Making the right-wing Bharatiya Janata Party’s nuclear tests in 1998 its starting point, this book examines how opinion amongst India’s ‘attentive’ public shifted from supporting nuclear abstinence to accepting — and even feeling a need for — a more assertive policy, by examining the complexities of the debate in India on nuclear policy in the 1990s.
The study seeks to account for the shift in opinion by looking at the parallel processes of how nuclear policy became an important part of the public discourse in India, and what it came to symbolise for the country’s intelligentsia during this decade. It argues that the pressure on New Delhi in the early 1990s to fall in line with the non-proliferation regime, magnified by India’s declining global influence at the time, caused the issue to cease being one of defence, making it a focus of nationalist pride instead. The country’s nuclear programme thus emerged as a test of its ability to withstand external compulsions, guaranteeing not so much the sanctity of its borders as a certain political idea of it — that of a modern, scientific and, most importantly, ‘sovereign’ state able to defend its policies and set its goals.
"[A] fine, meticulously researched and well-written book… This is a scholarly work through and through but the crisis of 2001-2002, the subcontinent’s equivalent of the Cuban missile crisis in terms of brinks and abysses beyond, is written up so vividly it has a touch of a chiller-thriller about it." - Peter Hennessy, "ueen Mary, University of London, UK; International Affairs 87:2, 2011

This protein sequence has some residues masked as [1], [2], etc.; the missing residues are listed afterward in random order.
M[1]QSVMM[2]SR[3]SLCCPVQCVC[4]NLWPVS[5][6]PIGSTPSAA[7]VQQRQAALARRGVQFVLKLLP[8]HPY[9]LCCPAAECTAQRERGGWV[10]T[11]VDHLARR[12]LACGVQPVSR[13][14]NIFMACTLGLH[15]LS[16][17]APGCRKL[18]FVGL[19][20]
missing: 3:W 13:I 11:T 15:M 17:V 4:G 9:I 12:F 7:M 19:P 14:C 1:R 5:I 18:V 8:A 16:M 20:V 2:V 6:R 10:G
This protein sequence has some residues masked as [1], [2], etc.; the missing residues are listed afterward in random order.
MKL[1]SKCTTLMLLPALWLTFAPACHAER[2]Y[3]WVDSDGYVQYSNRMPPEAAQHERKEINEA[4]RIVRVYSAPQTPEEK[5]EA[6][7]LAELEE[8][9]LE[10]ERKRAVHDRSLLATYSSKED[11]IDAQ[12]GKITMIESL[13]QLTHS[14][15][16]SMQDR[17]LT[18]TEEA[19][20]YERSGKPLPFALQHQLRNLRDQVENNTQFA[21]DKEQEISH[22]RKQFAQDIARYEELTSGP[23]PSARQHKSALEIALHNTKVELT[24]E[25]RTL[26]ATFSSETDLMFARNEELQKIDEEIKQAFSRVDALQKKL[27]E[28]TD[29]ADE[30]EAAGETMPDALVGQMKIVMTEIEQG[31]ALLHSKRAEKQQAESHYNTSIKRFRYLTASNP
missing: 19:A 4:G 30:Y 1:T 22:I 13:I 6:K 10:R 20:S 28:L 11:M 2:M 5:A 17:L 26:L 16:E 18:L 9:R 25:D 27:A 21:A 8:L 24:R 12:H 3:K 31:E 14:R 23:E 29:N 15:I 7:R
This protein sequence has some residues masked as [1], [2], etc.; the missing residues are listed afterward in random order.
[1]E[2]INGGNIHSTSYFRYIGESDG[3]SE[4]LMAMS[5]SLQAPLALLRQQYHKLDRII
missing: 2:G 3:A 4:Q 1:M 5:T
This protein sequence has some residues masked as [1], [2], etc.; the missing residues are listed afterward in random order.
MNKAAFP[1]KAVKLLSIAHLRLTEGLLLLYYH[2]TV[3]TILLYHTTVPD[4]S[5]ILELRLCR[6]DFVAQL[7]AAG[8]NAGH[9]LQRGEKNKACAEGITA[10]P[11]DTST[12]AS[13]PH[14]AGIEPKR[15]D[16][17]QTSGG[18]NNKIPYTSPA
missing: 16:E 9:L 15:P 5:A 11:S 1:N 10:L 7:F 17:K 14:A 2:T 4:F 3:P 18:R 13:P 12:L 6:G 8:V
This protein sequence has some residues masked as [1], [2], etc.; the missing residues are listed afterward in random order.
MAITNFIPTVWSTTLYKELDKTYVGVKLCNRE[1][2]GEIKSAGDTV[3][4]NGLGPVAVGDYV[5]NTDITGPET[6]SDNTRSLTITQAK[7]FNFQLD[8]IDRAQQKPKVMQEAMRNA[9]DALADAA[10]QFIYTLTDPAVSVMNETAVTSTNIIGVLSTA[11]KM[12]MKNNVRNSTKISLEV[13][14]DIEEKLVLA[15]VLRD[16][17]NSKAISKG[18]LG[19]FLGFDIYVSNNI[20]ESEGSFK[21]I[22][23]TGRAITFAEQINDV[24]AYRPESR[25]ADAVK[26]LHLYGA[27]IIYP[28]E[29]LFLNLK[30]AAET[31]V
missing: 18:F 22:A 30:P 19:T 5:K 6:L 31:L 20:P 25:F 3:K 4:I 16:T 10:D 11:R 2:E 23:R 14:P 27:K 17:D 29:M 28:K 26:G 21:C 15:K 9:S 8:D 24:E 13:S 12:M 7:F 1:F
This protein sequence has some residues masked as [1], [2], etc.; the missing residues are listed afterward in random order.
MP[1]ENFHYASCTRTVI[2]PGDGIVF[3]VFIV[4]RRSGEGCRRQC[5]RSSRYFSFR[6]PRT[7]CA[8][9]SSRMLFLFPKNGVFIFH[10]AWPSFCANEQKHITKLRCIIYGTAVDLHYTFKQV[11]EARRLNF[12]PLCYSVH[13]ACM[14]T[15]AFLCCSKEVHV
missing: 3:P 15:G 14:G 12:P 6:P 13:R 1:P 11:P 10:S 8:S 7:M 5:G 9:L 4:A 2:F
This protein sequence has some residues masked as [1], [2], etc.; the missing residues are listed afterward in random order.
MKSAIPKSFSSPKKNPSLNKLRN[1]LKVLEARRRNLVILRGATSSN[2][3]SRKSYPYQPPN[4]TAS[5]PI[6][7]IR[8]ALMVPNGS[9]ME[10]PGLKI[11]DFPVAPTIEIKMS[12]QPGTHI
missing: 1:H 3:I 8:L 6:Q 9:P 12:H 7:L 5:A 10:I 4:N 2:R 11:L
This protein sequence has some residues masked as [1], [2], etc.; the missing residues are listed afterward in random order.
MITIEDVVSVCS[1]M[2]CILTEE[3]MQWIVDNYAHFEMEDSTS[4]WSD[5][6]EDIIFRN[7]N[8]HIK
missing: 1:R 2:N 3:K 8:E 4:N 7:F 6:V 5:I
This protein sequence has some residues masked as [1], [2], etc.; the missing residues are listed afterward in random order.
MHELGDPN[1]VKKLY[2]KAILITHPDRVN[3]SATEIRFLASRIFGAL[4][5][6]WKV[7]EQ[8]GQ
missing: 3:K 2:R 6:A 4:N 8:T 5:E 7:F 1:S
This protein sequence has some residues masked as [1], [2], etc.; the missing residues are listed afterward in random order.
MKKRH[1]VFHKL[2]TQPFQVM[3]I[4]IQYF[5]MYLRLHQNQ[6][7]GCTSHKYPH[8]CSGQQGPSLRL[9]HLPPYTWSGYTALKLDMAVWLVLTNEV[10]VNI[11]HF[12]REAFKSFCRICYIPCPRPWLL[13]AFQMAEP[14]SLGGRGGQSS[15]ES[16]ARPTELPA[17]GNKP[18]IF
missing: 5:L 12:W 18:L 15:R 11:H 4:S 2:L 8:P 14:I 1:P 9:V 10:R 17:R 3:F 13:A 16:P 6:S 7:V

This Series seeks to foster original and rigorous scholarship on the dynamics of war and international politics in South Asia. Following Clausewitz, war is understood as both a political and a social phenomenon which manifests itself in a variety of forms ranging from total wars to armed insurrections. International politics is closely intertwined with it, for war not only plays an important role in the formation of an international order but also a threat to its continued existence. The Series will therefore focus on the international as well as domestic dimensions of war and security in South Asia. Comparative studies with other geographical areas are also of interest.
A fundamental premise of this Series is that we cannot do justice to the complexities of war by studying it from any single, privileged academic standpoint; the phenomenon is best explained in a multidisciplinary framework. The Series welcomes a wide array of approaches, paradigms and methodologies, and is interested in historical, theoretical, and policy-oriented scholarship. In addition to monographs, the Series will from time to time publish collections of essays.